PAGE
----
Instead, Vincent suggests that a more likely source of Henry VI’s possible schizophrenia was his paternal great grandfather, Henry IV. Henry IV, also known as Henry Bolingbroke, overthrew Richard II in 1399.
Towards the end of Henry’s reign, starting in roughly 1405, he suffered from a skin disease, possibly psoriasis or leprosy. However, he had flare ups of his disease during his performance as a ruler declined significantly in June 1405, April 1406, June 1408, the winter of 1408–09, and December 1412. Henry’ IV’s final illness came in March 1413 during which time he died.
According to Vincent, historians have long debated whether Henry IV was insane during those periods; however, no historian has ever proved it. If Henry had leprosy, it is curious that it could have affected his ability to rule for such relatively short periods. In its worst stages, leprosy certainly could have been debilitating. It causes severe pain, secondary infections, respiratory issues. However, I would think this would be a progressive decline and not a flare up.
To return to Henry VI, it seems possible that his madness may have been more akin to a severe “nervous breakdown” brought on by extreme stress (e.g., losing most of the country you inherited due to your own ineptitude).
Before “nervous breakdown” became a common catchphrase used to describe a stressful day at work, it implied a more severe condition – even though it was never a true clinical diagnosis. Wikipedia defines nervous breakdowns as a “severe stress-induced depression, anxiety or dissociation in a previously functional individual, to the extent that [the individual] is no longer able to function on a day-to-day basis until the disorder is resolved.” The key word, for our purposes, is dissociation.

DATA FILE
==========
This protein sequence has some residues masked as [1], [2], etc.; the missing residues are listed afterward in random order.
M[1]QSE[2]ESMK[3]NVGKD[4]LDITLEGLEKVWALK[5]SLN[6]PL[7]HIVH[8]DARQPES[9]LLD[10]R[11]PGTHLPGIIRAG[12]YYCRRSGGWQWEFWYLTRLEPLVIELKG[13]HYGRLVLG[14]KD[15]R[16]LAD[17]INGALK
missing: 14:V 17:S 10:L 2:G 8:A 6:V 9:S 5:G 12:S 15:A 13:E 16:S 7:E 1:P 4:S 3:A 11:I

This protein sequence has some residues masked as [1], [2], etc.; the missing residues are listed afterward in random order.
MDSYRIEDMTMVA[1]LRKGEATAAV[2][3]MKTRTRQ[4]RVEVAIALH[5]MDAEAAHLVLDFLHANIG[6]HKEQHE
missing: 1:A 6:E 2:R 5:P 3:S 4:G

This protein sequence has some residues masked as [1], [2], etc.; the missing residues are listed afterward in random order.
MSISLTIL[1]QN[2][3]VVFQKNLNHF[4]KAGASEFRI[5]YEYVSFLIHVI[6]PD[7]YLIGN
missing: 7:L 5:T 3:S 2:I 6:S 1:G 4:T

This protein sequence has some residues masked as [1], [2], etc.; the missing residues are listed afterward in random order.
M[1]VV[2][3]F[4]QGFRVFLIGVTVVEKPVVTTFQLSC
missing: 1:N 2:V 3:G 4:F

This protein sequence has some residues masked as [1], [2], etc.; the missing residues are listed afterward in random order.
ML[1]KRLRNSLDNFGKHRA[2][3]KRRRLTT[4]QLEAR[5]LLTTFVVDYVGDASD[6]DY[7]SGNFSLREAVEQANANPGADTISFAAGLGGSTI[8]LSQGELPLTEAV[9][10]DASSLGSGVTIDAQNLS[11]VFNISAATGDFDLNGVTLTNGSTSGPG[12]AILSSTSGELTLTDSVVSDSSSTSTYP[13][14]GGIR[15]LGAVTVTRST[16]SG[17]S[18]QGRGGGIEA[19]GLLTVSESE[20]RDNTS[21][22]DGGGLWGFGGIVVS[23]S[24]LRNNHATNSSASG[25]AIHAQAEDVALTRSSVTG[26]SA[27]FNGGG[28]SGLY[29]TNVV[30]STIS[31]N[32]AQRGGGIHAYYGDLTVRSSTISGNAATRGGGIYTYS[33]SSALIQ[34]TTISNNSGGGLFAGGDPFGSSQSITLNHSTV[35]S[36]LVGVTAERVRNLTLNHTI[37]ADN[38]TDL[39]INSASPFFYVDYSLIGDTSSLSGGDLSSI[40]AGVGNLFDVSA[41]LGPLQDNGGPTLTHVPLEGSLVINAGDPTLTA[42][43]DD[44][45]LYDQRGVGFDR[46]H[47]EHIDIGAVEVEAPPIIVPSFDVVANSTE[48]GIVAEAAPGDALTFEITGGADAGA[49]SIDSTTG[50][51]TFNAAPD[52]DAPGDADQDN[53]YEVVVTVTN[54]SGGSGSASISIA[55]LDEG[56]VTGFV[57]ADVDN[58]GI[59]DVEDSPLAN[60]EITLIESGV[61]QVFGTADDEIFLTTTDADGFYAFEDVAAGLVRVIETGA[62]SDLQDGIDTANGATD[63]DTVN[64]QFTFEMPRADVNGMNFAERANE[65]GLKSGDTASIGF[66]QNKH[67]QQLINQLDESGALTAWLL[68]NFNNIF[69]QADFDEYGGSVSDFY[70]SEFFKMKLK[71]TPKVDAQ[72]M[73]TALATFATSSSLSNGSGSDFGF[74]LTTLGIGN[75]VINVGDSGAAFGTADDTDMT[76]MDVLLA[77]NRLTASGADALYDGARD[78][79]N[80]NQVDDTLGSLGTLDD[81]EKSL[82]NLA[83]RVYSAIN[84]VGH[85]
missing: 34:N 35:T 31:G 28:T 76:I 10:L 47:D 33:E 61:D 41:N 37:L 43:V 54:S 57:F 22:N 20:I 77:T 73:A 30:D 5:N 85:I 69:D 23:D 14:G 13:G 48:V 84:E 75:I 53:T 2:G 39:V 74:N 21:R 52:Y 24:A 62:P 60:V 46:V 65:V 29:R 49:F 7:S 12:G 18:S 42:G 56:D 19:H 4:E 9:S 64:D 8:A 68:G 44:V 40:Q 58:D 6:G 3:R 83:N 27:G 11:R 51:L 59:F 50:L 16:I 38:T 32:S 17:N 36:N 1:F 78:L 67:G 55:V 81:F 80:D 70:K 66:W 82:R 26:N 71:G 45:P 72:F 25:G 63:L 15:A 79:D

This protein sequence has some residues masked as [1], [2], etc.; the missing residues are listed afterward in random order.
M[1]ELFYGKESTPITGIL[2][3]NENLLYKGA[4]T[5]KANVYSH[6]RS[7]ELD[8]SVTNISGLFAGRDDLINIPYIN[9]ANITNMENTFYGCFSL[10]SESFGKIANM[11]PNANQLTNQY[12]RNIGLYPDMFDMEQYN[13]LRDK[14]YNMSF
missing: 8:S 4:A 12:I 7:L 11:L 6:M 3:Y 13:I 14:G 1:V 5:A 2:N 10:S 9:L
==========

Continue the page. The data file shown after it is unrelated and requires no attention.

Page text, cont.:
At least according to this paper, catatonia is not necessarily a subtype of schizophrenia but rather a “non-specific syndrome”2. The paper proceeds to discuss three cases of dissociative disorders with catatonic symptoms. Bottom line: Henry may have suffered a nervous breakdown and not a bout of madness — and that’s actually kind of important.
Admittedly, I’m not a medical professional or a medical historian, but it seems possible that extreme stress and not necessarily inherited “madness” could have triggered Henry’s non-responsive state. (I might have a nervous breakdown too if I couldn’t stabilize a country that was being ripped apart by lawless feuding nobles and I squandered my dazzling father’s legacy.) The stress and pressure must have been unimaginable. Frankly, I’m misspeaking a little about Henry’s failures to make a point. It’s a tad unfair to lay all of the chaos and losses at Henry’s doorstep. There were larger multi-generational systemic problems that led to Henry’s failures. His reign’s disasters weren’t all his fault.
None of any of this really changes the possible historical basis for King Aerys II. Given that there were potentially three “mad kings” in less than a century, however, it isn’t surprising that George RR Martin created a mad-king character.